Monday, June 04, 2007

Writing Collaboratively

One of the things I am pondering now is how we can teach kids that writing sometimes needs to be done collaboratively in order to communicate to a wide audience. Things like mission/vision statements or group goals or even a position statement that represents a group, rather than an individual.

I say this because our team is heavily involved in doing all of the above together and it is not easy. We all have very different styles and have different ways of expressing how we feel - yet someone we need to create a document that express us all. Making choices between saying "valuable contribution" or "invaluable resource." Deciding whether we like (or can live with) bullets versus a paragraph. Agreeing on a common definition for collaboration - one that is shared by the writers and the readers.

We have a handle on how to teach writers to express themselves and find their voice - but what about those very real situations where their individual voice needs to meld into a collective one?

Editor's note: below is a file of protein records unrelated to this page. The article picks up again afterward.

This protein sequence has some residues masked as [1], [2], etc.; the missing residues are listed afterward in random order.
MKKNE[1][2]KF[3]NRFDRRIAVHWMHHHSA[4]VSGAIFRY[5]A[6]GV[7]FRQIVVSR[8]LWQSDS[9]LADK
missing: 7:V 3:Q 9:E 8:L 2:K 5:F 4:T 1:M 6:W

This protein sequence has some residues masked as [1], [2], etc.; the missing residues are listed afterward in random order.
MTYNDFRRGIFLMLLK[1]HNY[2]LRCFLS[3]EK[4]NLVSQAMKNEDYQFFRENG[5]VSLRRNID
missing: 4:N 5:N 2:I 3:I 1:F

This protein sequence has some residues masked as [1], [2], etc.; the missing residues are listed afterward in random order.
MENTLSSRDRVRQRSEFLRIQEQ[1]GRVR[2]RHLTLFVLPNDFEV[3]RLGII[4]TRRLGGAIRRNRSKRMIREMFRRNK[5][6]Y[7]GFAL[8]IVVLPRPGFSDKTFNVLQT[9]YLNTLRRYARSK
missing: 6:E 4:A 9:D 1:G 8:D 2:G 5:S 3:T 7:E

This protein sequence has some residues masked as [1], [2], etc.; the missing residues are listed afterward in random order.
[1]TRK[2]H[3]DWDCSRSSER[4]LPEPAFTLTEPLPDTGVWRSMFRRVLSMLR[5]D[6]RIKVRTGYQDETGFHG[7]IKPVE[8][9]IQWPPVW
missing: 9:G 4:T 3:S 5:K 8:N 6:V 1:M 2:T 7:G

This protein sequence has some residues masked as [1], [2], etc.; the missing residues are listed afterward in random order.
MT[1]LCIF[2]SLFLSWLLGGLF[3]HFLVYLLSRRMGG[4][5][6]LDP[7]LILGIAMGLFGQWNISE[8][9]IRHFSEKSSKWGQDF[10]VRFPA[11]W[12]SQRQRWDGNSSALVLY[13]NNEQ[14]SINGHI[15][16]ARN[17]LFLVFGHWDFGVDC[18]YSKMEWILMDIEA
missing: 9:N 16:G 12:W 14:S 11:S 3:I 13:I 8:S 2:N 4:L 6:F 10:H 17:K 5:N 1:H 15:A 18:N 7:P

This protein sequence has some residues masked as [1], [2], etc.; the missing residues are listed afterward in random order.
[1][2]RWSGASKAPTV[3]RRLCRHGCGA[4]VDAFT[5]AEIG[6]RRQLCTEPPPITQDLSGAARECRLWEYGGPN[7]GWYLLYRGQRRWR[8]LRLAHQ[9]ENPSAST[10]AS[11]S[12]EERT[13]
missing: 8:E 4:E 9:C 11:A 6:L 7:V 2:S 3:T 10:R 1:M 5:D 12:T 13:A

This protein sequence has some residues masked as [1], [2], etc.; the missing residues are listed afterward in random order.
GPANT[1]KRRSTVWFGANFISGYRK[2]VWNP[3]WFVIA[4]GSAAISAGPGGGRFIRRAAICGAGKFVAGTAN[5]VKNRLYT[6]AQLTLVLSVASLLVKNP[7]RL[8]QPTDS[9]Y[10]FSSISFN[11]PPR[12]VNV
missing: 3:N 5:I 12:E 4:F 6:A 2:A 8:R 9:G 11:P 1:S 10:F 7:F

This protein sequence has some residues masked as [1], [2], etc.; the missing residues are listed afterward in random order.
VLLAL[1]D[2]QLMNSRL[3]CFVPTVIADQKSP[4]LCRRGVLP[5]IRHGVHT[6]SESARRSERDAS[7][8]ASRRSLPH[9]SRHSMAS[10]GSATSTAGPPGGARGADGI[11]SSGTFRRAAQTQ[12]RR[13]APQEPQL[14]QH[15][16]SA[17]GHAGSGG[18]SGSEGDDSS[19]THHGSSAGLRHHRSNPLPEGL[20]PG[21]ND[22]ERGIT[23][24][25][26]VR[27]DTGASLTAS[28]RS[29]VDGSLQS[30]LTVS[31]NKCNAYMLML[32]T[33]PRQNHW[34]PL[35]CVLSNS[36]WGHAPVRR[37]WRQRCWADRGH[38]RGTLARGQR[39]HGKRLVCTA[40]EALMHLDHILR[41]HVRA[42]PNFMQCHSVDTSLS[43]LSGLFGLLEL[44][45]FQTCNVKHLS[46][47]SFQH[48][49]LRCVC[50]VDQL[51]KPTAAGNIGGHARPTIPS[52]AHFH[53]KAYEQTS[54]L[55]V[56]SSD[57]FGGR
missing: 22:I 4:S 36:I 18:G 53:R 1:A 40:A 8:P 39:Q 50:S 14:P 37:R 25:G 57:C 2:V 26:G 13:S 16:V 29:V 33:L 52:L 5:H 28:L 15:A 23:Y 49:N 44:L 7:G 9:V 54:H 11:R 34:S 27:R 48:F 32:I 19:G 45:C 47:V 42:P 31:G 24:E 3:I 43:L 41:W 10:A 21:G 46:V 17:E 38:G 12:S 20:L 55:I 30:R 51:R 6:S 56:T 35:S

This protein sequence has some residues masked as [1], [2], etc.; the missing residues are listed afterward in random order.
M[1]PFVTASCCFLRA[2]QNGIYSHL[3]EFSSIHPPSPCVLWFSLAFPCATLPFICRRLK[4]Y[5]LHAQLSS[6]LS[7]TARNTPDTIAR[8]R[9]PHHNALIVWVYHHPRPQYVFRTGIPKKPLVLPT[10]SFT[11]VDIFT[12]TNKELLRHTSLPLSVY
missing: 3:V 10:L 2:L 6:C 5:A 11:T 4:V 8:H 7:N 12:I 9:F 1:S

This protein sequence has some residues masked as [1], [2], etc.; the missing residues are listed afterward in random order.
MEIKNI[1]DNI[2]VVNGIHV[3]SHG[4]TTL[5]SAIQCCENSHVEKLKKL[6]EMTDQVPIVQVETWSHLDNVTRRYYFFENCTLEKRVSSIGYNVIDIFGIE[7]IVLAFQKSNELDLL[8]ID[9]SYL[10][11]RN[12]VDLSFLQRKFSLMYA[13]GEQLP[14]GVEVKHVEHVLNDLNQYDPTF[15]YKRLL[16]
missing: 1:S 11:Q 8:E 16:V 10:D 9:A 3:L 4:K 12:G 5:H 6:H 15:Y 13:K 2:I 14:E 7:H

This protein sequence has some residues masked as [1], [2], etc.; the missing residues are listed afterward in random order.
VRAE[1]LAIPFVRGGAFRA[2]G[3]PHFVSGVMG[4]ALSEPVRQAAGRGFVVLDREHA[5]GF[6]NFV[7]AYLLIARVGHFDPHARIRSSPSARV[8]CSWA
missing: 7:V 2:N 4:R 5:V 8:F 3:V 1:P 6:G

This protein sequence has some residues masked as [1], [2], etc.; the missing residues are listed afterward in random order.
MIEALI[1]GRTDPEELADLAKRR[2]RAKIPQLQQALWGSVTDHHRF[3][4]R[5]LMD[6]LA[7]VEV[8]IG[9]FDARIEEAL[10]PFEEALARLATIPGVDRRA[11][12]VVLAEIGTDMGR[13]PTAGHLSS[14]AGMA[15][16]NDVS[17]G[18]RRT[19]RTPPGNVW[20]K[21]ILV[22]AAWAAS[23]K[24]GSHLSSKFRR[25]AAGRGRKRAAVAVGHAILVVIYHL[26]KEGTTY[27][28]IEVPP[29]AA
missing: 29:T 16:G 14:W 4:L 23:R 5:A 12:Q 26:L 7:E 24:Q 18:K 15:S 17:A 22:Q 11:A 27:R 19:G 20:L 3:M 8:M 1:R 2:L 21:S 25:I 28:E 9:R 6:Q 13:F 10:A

Jennifer said...

All I need to know about early American History, I learned from the musical 1776. There is a great scene where Ben Franklin, Thomas Jefferson, John Adams and perhaps some guy from New York are negotiating the language of the Declaration. Perhaps because I saw it when I was an impressionable teenager but I will always think of Ben Franklin signing about the noble turkey when I think of collaborative writing. I'm curious what those men would have said writing about their visioning statement as a collective. Again, if the movie and my memory are to be believed, certain words appear because Thomas Jefferson was taller or sang louder than the others. Do our voices truly merge or do one or two end up dominating?

Jennifer said...

ETA: Franklin wasn't signing, he was singing and I need to learn to proof my comments more carefully. Apparently, I didn't learn from Ms. Clinton's mistake!